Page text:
At the IEEE International Electron Devices Meeting (IEDM) 2014 held in San Francisco last week the laboratory for advanced research in microelectronics (Imec) announced they had designed an 8-bit RFID transponder chip that used so little power it could run for 20 years on a single AAA battery. If predictions about the interconnectivity of all ‘things’ in the future are to be realized then it will be necessary to optimize the design of sensors and electronics so that they do their job using as little energy as possible.
Ultra Low Power Chips – [Link]
by Cabe Atwell @ edn.com:
Love it or hate it, there’s no question that Apple’s iPhone line is popular, and while the numbers haven’t officially been announced yet, the company has already broken its record for pre-orders online (roughly 4 million in a 24-hour period compared to the iPhone 5’s 2 million). The new smartphone comes in two flavors — the 6 and the 6 Plus. In this teardown, we focus on Apple’s flagship, the larger “phablet” 6 Plus.
Teardown: Inside the iPhone 6 Plus – [Link]
by Hanne Degans @ phys.org:
At this week’s IEDM 2014, held in San Francisco, California, nanoelectronics research center imec demonstrated an ultra-low power RFID transponder chip. Operating at sub 1V voltage and realized in thin-film transistor technology (TFTs) on plastic film, the chip paves the way for universal sensing applications, such as item level RFID tagging, body area networks (BAN) and environmental monitoring, that require prolonged remote autonomy, and ultimate thinness, flexibility and robustness.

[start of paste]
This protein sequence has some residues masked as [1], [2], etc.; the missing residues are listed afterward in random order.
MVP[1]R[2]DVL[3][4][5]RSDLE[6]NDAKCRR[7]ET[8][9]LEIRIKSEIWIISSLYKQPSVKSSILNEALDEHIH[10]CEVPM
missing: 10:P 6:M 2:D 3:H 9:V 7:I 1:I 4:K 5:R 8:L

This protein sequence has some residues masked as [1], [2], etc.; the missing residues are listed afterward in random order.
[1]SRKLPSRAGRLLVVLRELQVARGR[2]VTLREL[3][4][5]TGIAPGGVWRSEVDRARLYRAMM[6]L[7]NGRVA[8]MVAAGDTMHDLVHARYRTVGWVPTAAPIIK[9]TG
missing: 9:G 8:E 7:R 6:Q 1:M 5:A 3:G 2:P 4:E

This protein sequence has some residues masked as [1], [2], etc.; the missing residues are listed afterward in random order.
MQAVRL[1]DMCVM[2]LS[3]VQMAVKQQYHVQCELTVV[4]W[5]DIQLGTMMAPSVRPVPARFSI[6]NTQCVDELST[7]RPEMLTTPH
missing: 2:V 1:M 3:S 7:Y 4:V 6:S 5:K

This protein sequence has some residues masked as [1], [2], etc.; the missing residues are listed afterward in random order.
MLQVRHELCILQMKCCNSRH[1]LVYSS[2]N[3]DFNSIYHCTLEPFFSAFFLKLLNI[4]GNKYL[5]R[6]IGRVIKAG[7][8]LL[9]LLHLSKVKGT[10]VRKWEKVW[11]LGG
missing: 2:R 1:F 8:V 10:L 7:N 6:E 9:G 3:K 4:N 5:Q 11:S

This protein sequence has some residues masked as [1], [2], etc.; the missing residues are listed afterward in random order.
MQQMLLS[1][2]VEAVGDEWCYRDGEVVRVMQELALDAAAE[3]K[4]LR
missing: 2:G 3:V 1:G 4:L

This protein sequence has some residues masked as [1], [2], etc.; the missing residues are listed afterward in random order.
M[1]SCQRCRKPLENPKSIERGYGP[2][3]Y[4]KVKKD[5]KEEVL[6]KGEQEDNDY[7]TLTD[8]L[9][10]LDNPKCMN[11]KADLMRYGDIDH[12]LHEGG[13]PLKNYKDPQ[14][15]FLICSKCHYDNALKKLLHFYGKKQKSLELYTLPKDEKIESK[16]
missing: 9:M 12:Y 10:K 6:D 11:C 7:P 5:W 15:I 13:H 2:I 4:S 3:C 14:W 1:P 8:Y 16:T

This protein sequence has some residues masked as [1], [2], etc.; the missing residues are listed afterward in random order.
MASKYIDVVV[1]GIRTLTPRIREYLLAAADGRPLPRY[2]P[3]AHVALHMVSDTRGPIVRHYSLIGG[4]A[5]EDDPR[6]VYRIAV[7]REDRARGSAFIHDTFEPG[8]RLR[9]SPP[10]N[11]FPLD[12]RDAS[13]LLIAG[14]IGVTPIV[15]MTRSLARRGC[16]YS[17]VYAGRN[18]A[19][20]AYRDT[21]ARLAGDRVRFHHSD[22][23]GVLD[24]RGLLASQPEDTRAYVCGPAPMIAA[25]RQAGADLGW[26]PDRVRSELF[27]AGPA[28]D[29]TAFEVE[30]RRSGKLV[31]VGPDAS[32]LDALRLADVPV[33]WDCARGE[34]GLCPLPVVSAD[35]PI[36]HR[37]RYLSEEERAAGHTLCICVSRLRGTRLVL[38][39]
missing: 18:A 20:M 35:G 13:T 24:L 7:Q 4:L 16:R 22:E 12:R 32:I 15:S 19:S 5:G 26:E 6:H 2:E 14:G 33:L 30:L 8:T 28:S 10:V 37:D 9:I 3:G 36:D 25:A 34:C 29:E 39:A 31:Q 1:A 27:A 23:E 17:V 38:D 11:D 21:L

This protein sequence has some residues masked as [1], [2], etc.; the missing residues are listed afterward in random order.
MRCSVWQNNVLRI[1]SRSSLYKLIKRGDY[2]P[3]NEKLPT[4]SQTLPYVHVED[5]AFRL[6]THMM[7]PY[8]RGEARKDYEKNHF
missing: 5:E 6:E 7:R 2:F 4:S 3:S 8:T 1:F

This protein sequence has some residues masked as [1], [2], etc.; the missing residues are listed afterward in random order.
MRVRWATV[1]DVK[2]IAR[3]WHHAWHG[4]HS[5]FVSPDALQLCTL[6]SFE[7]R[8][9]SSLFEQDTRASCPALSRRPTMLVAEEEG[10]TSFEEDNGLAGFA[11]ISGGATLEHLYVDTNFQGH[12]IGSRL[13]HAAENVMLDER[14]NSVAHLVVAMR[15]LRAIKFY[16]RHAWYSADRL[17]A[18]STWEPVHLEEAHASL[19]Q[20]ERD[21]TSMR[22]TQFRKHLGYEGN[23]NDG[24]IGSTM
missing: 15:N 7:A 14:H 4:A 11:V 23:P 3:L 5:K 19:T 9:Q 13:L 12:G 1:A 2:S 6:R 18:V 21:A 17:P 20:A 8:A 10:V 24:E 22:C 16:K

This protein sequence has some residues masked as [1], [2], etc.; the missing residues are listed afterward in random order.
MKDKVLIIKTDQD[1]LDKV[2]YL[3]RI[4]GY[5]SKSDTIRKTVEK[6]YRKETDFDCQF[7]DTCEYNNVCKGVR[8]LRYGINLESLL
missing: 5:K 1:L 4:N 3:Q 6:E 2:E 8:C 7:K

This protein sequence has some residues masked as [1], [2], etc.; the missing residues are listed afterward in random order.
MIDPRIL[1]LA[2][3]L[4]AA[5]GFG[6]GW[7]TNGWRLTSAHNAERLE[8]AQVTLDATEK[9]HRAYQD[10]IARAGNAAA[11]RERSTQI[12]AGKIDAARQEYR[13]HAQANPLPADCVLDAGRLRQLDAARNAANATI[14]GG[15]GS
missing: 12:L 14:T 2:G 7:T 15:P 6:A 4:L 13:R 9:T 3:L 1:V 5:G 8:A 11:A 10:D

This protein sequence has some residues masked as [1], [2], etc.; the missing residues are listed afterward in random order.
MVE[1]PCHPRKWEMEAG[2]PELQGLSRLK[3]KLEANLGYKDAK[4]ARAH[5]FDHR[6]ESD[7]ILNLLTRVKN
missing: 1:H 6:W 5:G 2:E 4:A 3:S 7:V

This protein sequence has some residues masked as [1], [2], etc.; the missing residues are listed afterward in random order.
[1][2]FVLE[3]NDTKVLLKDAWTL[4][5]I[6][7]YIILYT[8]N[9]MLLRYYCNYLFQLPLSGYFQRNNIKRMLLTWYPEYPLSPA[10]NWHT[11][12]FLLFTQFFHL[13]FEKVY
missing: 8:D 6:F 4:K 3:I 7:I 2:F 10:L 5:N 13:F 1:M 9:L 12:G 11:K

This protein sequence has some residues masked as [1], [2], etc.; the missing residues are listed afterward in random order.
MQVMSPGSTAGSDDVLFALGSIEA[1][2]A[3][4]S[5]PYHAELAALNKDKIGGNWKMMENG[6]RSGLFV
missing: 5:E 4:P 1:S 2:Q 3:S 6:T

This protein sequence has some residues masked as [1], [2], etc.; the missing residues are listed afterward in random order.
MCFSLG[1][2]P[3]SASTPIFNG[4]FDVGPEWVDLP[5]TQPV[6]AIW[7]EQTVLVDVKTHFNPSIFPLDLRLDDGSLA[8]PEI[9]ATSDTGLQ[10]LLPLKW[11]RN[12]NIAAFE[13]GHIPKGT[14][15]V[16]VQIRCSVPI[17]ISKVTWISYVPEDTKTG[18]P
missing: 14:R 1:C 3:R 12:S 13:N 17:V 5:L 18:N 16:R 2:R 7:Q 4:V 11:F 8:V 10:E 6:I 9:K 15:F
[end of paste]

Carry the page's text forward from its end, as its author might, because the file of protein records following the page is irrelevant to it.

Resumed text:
One of the major drivers of the semiconductor industry is the Internet of Things (IoT). Market studies envision a society where billions of autonomous sensor nodes are seamlessly integrated into objects, in the environment and on human bodies, operating independently for months, interacting with each other and connecting to the internet. This IoT is expected to improve and enhance daily-lives through smart houses and smart cars, personal health monitoring and much more.
Ultralow-power RFID transponder chip in thin-film transistor technology on plastic – [Link]
When MC Hammer rapped ‘You can’t touch this’ little did he know of the work being carried out by a group of scientists at Bristol University. The team led by Dr Ben Long and colleagues Professor Sriram Subramanian, Sue Ann Seah and Tom Carter have produced an ultrasonic sound system able to generate 3D shapes in mid-air that can be felt.
Tactile Holograms – [Link]
by Stanford University @ phys.org. For decades, the mantra of electronics has been smaller, faster, cheaper. Today, Stanford engineers add a fourth word – taller.
At a conference in San Francisco, a Stanford team will reveal how to build high-rise chips that could leapfrog the performance of the single-story logic and memory chips on today’s circuit cards.
Those circuit cards are like busy cities in which logic chips compute and memory chips store data. But when the computer gets busy, the wires connecting logic and memory can get jammed.